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The Tenant Farmers’ Association (TFA) wants landlords to consider letting Farm Business Tenancies (FBTs) in England and Wales for longer to improve security and environmental sustainability e.g. soil management.
The TFA would like to see FBTs of at least 10 years to receive the 100% Inheritance Tax relief, which is currently available, and thereby improve value for money for the tax payer.
The average lengths of FBTs are currently less than four years when accounting for all land but for those including whole farms they average 10 years. The land farmed under FBT agreements in England was 1.1m ha in 2013 – around 11% of the total farmed land.
The Country Land and Business Association (CLA) has highlighted that shorter term tenancies can be beneficial for new entrants and bank lending is often more dependent on a solid business plan than length of tenure. Meanwhile, the National Farmers’ Union believes that FBT duration is a very complex subject with many criteria influencing the decisions of landlords with flexibility benefiting both landlords and tenants. Neither agree that FBTs should have a minimum term of 10 years.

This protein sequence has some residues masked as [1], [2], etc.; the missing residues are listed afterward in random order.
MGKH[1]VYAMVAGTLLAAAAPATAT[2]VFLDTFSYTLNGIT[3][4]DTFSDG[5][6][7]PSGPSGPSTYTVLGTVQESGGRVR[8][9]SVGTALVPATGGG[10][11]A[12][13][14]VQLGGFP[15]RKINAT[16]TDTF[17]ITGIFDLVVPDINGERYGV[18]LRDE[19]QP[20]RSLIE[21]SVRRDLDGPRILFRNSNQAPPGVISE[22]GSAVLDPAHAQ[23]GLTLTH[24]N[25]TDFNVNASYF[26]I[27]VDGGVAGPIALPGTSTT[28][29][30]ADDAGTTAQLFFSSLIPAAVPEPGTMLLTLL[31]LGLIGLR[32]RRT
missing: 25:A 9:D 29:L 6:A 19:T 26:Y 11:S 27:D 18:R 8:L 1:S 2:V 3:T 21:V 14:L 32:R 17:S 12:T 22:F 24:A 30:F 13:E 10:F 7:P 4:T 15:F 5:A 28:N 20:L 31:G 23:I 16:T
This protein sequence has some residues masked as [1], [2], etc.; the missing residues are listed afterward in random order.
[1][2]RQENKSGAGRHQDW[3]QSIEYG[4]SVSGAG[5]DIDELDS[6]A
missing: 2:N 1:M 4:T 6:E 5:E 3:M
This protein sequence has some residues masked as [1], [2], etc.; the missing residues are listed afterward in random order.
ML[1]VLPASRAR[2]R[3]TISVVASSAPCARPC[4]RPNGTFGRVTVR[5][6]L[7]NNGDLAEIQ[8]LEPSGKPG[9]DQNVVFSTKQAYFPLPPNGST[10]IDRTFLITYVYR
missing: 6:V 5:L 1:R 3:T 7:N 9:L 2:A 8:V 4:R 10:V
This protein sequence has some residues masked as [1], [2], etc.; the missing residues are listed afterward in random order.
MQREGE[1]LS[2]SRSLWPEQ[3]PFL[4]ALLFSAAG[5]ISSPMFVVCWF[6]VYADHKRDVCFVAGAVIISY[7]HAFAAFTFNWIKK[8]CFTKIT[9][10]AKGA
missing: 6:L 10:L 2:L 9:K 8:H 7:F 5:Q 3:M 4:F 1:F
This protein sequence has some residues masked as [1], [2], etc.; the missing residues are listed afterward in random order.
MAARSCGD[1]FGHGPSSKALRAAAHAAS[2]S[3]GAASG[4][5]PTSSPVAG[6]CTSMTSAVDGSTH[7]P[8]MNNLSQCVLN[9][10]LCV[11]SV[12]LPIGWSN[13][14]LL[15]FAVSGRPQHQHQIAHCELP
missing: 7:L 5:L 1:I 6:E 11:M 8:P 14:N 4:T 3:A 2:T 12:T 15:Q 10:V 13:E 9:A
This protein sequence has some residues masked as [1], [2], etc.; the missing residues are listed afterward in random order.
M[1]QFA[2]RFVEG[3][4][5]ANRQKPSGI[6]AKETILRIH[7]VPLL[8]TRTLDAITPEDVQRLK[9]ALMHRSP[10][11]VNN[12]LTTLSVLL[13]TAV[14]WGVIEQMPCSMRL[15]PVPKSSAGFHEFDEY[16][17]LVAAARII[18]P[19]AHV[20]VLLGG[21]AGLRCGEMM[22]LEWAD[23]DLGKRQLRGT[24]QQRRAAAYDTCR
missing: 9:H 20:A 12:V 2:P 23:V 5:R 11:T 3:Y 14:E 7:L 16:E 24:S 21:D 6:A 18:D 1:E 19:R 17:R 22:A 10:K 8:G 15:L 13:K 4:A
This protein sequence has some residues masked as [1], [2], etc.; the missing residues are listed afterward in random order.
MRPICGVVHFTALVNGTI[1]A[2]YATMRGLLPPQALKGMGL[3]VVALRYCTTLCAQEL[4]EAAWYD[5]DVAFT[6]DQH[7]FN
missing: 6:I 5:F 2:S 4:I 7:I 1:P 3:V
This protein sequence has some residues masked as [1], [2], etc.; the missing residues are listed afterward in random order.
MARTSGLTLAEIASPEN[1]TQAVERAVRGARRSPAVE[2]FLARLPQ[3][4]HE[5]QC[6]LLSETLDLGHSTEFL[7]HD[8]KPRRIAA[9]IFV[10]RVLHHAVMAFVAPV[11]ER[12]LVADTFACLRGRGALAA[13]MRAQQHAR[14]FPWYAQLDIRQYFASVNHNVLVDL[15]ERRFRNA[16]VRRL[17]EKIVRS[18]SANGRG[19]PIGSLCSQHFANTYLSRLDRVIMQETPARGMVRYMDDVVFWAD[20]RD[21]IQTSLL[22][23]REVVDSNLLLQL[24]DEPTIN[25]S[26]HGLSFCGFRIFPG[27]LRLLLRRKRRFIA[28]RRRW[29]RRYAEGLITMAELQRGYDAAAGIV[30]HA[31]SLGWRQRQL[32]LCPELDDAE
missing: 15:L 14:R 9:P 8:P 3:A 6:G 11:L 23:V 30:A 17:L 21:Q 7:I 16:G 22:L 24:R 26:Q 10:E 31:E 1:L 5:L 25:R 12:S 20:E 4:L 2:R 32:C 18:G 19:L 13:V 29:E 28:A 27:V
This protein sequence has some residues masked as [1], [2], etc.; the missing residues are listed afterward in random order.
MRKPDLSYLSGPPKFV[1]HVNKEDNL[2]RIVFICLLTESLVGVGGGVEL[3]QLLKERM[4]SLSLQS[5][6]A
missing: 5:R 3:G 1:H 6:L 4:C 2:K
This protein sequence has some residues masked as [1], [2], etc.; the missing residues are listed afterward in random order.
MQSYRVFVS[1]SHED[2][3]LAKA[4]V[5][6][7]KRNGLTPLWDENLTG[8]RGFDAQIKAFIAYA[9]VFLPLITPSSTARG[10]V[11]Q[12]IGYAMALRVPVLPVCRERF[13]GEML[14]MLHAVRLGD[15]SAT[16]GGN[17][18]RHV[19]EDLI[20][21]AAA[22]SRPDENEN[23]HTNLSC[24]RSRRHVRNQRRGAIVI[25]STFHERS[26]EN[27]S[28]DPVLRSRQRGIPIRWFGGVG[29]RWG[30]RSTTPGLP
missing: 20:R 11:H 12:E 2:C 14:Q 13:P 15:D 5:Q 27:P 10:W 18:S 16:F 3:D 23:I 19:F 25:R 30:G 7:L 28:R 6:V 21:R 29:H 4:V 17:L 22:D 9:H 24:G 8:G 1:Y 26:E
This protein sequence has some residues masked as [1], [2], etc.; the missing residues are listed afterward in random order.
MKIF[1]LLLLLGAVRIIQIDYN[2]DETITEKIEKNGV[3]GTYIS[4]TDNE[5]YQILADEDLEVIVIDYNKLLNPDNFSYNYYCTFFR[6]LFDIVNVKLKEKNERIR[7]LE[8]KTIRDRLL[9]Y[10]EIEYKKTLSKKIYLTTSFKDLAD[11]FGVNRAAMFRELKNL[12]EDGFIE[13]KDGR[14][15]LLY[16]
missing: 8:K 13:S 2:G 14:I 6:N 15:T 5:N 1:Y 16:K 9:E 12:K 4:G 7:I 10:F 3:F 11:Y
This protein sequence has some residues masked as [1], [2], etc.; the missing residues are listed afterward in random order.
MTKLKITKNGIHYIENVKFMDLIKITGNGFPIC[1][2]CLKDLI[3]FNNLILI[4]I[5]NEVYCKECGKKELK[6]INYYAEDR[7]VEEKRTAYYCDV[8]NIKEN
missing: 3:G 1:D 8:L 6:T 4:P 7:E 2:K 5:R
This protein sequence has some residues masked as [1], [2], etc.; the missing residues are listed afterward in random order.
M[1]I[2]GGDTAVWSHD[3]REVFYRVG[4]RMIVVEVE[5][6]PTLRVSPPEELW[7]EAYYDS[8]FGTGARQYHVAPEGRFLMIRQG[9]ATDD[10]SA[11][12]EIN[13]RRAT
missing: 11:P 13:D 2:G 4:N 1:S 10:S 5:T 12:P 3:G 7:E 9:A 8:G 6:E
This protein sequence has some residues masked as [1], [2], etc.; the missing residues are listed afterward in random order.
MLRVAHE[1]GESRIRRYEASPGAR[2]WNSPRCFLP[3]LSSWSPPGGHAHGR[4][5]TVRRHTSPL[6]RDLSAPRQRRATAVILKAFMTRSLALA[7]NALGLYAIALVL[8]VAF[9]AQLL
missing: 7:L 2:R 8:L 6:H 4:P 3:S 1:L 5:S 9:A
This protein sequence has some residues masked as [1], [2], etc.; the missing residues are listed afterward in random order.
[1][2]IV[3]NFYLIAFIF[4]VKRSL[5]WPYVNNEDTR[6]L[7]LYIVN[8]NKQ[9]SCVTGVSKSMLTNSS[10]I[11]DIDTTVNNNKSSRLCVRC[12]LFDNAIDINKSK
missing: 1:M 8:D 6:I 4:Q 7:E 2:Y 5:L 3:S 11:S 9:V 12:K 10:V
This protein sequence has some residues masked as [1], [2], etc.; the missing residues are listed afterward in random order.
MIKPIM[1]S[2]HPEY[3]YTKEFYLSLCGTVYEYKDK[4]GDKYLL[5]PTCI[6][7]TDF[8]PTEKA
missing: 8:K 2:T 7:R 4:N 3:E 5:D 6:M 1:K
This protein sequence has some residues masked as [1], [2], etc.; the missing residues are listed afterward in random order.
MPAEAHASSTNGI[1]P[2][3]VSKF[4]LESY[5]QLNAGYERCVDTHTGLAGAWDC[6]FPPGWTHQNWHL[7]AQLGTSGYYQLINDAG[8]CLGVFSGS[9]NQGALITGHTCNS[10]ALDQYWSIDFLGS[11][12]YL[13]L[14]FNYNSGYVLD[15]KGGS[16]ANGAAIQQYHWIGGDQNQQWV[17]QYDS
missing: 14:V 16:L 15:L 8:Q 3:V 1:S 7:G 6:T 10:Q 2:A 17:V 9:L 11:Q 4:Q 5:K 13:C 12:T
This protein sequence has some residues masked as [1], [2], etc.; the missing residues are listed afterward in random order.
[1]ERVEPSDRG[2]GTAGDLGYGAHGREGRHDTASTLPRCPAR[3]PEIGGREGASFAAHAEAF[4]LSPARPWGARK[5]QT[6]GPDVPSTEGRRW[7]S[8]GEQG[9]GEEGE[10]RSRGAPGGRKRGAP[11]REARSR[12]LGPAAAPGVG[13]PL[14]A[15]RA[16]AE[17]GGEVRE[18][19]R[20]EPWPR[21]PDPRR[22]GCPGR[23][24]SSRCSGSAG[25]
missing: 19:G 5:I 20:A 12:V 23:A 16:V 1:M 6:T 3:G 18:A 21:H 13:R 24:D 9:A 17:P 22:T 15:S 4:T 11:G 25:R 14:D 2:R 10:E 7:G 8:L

The UK Government has said it recognises the advantages of longer tenancies but also the need for flexibility in tenure. Ministers have said that the awaited 25 year food and farming plan will reflect discussions on different business models.
Farm Tenancies – two main types
There are two main types of agricultural tenancy:
- those agreed before 1 September 1995 – known as 1986 Act tenancies (or Full Agricultural Tenancies); and
- those agreed after 1 September 1995 – known as Farm Business Tenancies.
The gov.uk page Agricultural Tenancies outlines specific provisions relating to these.
1986 Act Tenancies
The Agricultural Holdings Act 1986 was introduced to provide more security to tenant farmers; in particular when they sought to take advantage of opportunities for diversification and to participate in agricultural and environmental schemes.